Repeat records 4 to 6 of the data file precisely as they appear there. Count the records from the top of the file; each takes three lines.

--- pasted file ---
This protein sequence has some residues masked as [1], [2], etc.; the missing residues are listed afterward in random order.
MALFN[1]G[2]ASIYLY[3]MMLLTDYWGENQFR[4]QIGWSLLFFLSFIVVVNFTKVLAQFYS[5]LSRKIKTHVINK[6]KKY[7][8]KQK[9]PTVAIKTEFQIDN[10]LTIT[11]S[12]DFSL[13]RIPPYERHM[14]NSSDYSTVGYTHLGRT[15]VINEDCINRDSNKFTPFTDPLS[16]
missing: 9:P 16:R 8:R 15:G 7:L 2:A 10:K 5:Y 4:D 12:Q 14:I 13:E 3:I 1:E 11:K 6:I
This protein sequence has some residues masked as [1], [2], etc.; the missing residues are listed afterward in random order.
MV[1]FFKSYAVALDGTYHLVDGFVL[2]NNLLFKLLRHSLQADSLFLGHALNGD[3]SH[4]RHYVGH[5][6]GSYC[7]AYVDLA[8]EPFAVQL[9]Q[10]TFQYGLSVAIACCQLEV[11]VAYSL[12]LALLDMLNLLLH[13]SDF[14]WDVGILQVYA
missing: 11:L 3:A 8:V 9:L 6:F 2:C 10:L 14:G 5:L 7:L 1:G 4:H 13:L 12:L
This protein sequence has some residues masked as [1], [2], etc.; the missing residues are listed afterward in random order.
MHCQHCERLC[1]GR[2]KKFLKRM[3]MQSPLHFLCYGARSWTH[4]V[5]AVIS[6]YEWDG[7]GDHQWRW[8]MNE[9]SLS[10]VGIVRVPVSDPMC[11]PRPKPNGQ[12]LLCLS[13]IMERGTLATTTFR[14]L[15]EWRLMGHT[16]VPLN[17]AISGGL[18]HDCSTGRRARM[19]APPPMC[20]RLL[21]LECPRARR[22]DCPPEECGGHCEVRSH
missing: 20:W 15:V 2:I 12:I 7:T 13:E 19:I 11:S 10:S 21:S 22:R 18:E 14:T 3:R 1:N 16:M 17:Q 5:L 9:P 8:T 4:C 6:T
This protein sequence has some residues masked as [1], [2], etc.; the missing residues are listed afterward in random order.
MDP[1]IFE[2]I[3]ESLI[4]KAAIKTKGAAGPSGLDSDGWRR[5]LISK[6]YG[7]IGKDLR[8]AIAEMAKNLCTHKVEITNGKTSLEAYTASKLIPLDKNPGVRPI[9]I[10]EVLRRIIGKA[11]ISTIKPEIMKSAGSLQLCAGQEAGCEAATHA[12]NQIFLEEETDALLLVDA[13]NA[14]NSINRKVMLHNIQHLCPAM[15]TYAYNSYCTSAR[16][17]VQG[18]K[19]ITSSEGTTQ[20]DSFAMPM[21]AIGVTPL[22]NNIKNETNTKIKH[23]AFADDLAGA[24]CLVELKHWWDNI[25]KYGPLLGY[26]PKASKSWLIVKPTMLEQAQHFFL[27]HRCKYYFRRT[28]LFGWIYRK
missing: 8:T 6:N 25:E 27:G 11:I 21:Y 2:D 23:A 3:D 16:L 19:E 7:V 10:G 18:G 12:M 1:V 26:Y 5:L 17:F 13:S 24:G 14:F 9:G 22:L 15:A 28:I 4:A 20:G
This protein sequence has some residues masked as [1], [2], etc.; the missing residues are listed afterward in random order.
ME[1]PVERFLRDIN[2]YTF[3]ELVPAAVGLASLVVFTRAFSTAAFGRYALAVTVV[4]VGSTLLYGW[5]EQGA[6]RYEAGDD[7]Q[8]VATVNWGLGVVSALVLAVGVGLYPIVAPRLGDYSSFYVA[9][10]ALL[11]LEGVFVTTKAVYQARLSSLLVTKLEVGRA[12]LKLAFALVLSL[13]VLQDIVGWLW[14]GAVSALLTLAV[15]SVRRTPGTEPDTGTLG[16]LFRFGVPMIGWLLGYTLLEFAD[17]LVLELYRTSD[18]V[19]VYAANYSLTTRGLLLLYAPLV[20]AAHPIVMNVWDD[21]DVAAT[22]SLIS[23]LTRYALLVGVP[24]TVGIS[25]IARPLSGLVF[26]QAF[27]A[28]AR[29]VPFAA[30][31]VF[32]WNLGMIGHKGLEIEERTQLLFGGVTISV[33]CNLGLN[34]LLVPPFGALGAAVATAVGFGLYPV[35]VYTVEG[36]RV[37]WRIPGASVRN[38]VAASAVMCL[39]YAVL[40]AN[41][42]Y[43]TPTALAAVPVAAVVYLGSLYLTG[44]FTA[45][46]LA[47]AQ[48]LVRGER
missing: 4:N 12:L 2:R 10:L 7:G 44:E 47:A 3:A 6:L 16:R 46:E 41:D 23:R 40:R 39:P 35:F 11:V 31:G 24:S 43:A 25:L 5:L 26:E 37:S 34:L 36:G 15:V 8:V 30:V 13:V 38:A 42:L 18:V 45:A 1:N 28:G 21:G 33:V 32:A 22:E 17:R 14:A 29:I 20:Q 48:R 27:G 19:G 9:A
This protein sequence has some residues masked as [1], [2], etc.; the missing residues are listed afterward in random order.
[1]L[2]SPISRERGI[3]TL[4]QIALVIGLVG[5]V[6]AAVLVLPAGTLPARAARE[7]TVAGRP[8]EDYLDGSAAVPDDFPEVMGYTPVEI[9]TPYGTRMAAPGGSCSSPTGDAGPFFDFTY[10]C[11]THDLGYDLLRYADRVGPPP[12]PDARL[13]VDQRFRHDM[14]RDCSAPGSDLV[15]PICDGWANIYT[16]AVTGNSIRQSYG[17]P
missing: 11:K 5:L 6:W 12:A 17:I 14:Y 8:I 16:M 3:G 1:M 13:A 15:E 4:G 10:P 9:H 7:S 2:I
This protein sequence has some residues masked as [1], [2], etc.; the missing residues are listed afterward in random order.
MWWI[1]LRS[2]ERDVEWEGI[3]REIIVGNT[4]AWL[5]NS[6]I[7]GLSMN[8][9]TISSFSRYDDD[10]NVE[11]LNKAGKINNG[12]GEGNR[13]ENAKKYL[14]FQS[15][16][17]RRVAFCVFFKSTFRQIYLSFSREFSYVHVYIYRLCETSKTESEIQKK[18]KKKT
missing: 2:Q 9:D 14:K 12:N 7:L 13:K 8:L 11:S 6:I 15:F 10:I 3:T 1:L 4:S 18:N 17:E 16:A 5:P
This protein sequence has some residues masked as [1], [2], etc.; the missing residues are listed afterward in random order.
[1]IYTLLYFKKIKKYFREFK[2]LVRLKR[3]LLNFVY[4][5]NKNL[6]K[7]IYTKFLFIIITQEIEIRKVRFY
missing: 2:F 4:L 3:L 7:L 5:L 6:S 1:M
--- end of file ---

This protein sequence has some residues masked as [1], [2], etc.; the missing residues are listed afterward in random order.
MDP[1]IFE[2]I[3]ESLI[4]KAAIKTKGAAGPSGLDSDGWRR[5]LISK[6]YG[7]IGKDLR[8]AIAEMAKNLCTHKVEITNGKTSLEAYTASKLIPLDKNPGVRPI[9]I[10]EVLRRIIGKA[11]ISTIKPEIMKSAGSLQLCAGQEAGCEAATHA[12]NQIFLEEETDALLLVDA[13]NA[14]NSINRKVMLHNIQHLCPAM[15]TYAYNSYCTSAR[16][17]VQG[18]K[19]ITSSEGTTQ[20]DSFAMPM[21]AIGVTPL[22]NNIKNETNTKIKH[23]AFADDLAGA[24]CLVELKHWWDNI[25]KYGPLLGY[26]PKASKSWLIVKPTMLEQAQHFFL[27]HRCKYYFRRT[28]LFGWIYRK
missing: 8:T 6:N 25:E 27:G 11:I 21:Y 2:D 23:A 3:D 16:L 19:E 7:V 10:G 18:G 12:M 1:V 26:Y 5:L 17:F 13:S 24:G 14:F 9:G 22:L 15:A 28:I 4:A 20:G
This protein sequence has some residues masked as [1], [2], etc.; the missing residues are listed afterward in random order.
ME[1]PVERFLRDIN[2]YTF[3]ELVPAAVGLASLVVFTRAFSTAAFGRYALAVTVV[4]VGSTLLYGW[5]EQGA[6]RYEAGDD[7]Q[8]VATVNWGLGVVSALVLAVGVGLYPIVAPRLGDYSSFYVA[9][10]ALL[11]LEGVFVTTKAVYQARLSSLLVTKLEVGRA[12]LKLAFALVLSL[13]VLQDIVGWLW[14]GAVSALLTLAV[15]SVRRTPGTEPDTGTLG[16]LFRFGVPMIGWLLGYTLLEFAD[17]LVLELYRTSD[18]V[19]VYAANYSLTTRGLLLLYAPLV[20]AAHPIVMNVWDD[21]DVAAT[22]SLIS[23]LTRYALLVGVP[24]TVGIS[25]IARPLSGLVF[26]QAF[27]A[28]AR[29]VPFAA[30][31]VF[32]WNLGMIGHKGLEIEERTQLLFGGVTISV[33]CNLGLN[34]LLVPPFGALGAAVATAVGFGLYPV[35]VYTVEG[36]RV[37]WRIPGASVRN[38]VAASAVMCL[39]YAVL[40]AN[41][42]Y[43]TPTALAAVPVAAVVYLGSLYLTG[44]FTA[45][46]LA[47]AQ[48]LVRGER
missing: 4:N 12:L 2:R 10:L 7:G 44:E 47:A 3:A 6:L 16:R 46:E 41:D 23:R 40:R 39:P 35:F 11:V 31:G 24:S 43:A 25:L 5:L 26:E 37:S 34:L 36:G 15:V 8:V 30:V 13:V 38:A 42:L 18:V 45:A 1:N 28:G 21:G 33:V 32:A 22:E 17:R 14:A 29:I 20:Q 48:R 27:G 19:G 9:A
This protein sequence has some residues masked as [1], [2], etc.; the missing residues are listed afterward in random order.
[1]L[2]SPISRERGI[3]TL[4]QIALVIGLVG[5]V[6]AAVLVLPAGTLPARAARE[7]TVAGRP[8]EDYLDGSAAVPDDFPEVMGYTPVEI[9]TPYGTRMAAPGGSCSSPTGDAGPFFDFTY[10]C[11]THDLGYDLLRYADRVGPPP[12]PDARL[13]VDQRFRHDM[14]RDCSAPGSDLV[15]PICDGWANIYT[16]AVTGNSIRQSYG[17]P
missing: 11:K 5:L 6:W 12:A 17:I 14:Y 8:I 16:M 3:G 1:M 13:A 15:E 4:G 10:P 9:H 7:S 2:I